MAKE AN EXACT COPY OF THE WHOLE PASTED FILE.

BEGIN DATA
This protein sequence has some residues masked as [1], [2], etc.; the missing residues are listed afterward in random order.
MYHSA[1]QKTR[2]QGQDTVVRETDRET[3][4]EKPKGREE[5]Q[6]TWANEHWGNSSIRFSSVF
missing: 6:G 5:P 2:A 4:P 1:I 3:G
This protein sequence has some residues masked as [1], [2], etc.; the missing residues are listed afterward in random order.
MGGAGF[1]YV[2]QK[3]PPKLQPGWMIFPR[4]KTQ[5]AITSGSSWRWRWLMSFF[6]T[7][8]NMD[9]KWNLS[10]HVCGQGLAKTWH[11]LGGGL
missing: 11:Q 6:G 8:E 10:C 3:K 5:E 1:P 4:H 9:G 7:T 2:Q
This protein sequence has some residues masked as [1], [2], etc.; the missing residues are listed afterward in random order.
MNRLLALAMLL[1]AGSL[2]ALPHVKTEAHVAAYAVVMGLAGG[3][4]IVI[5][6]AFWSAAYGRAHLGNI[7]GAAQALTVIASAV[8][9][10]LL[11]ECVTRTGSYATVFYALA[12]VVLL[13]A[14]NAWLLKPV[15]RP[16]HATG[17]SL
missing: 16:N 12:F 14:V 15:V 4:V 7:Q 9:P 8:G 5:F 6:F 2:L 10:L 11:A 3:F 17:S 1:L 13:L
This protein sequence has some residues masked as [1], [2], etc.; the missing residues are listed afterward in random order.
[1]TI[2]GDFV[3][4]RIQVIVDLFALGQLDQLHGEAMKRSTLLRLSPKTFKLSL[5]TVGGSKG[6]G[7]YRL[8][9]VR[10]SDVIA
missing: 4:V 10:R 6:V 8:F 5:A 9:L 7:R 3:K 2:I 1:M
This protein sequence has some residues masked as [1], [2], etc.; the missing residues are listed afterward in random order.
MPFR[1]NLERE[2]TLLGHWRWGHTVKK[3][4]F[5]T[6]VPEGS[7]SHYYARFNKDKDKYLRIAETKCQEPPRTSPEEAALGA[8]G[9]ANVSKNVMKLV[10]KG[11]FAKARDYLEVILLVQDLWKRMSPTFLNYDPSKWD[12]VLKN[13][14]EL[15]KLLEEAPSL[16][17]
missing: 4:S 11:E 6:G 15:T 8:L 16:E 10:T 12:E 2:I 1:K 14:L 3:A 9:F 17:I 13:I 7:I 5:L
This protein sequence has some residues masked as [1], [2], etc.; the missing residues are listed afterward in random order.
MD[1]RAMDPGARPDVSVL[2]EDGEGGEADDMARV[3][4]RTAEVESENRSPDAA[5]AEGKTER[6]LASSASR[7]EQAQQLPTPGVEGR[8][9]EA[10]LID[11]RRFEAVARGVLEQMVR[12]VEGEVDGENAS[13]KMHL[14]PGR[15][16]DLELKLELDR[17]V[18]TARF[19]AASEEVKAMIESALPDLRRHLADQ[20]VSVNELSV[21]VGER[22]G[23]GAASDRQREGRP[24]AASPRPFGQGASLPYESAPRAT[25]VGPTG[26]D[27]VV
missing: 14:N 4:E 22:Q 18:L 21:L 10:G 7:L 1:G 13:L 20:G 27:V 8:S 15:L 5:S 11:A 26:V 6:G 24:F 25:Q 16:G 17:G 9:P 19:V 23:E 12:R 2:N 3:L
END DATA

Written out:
This protein sequence has some residues masked as [1], [2], etc.; the missing residues are listed afterward in random order.
MYHSA[1]QKTR[2]QGQDTVVRETDRET[3][4]EKPKGREE[5]Q[6]TWANEHWGNSSIRFSSVF
missing: 6:G 5:P 2:A 4:P 1:I 3:G
This protein sequence has some residues masked as [1], [2], etc.; the missing residues are listed afterward in random order.
MGGAGF[1]YV[2]QK[3]PPKLQPGWMIFPR[4]KTQ[5]AITSGSSWRWRWLMSFF[6]T[7][8]NMD[9]KWNLS[10]HVCGQGLAKTWH[11]LGGGL
missing: 11:Q 6:G 8:E 10:C 3:K 5:E 1:P 4:H 9:G 7:T 2:Q
This protein sequence has some residues masked as [1], [2], etc.; the missing residues are listed afterward in random order.
MNRLLALAMLL[1]AGSL[2]ALPHVKTEAHVAAYAVVMGLAGG[3][4]IVI[5][6]AFWSAAYGRAHLGNI[7]GAAQALTVIASAV[8][9][10]LL[11]ECVTRTGSYATVFYALA[12]VVLL[13]A[14]NAWLLKPV[15]RP[16]HATG[17]SL
missing: 16:N 12:F 14:V 15:V 4:V 7:Q 9:P 8:G 5:F 6:F 2:L 10:L 11:A 3:F 17:S 1:L 13:L
This protein sequence has some residues masked as [1], [2], etc.; the missing residues are listed afterward in random order.
[1]TI[2]GDFV[3][4]RIQVIVDLFALGQLDQLHGEAMKRSTLLRLSPKTFKLSL[5]TVGGSKG[6]G[7]YRL[8][9]VR[10]SDVIA
missing: 4:V 10:R 6:V 8:F 5:A 9:L 7:R 3:K 2:I 1:M
This protein sequence has some residues masked as [1], [2], etc.; the missing residues are listed afterward in random order.
MPFR[1]NLERE[2]TLLGHWRWGHTVKK[3][4]F[5]T[6]VPEGS[7]SHYYARFNKDKDKYLRIAETKCQEPPRTSPEEAALGA[8]G[9]ANVSKNVMKLV[10]KG[11]FAKARDYLEVILLVQDLWKRMSPTFLNYDPSKWD[12]VLKN[13][14]EL[15]KLLEEAPSL[16][17]
missing: 4:S 11:E 6:G 15:T 8:L 16:E 10:T 12:E 2:I 1:K 14:L 3:A 9:F 17:I 13:I 7:I 5:L
This protein sequence has some residues masked as [1], [2], etc.; the missing residues are listed afterward in random order.
MD[1]RAMDPGARPDVSVL[2]EDGEGGEADDMARV[3][4]RTAEVESENRSPDAA[5]AEGKTER[6]LASSASR[7]EQAQQLPTPGVEGR[8][9]EA[10]LID[11]RRFEAVARGVLEQMVR[12]VEGEVDGENAS[13]KMHL[14]PGR[15][16]DLELKLELDR[17]V[18]TARF[19]AASEEVKAMIESALPDLRRHLADQ[20]VSVNELSV[21]VGER[22]G[23]GAASDRQREGRP[24]AASPRPFGQGASLPYESAPRAT[25]VGPTG[26]D[27]VV
missing: 14:N 4:E 22:Q 18:L 21:L 10:G 7:L 1:G 13:L 20:G 27:V 8:S 15:L 5:S 11:A 26:V 6:G 24:F 25:Q 16:G 17:G 9:P 19:V 23:E 12:R 2:N 3:L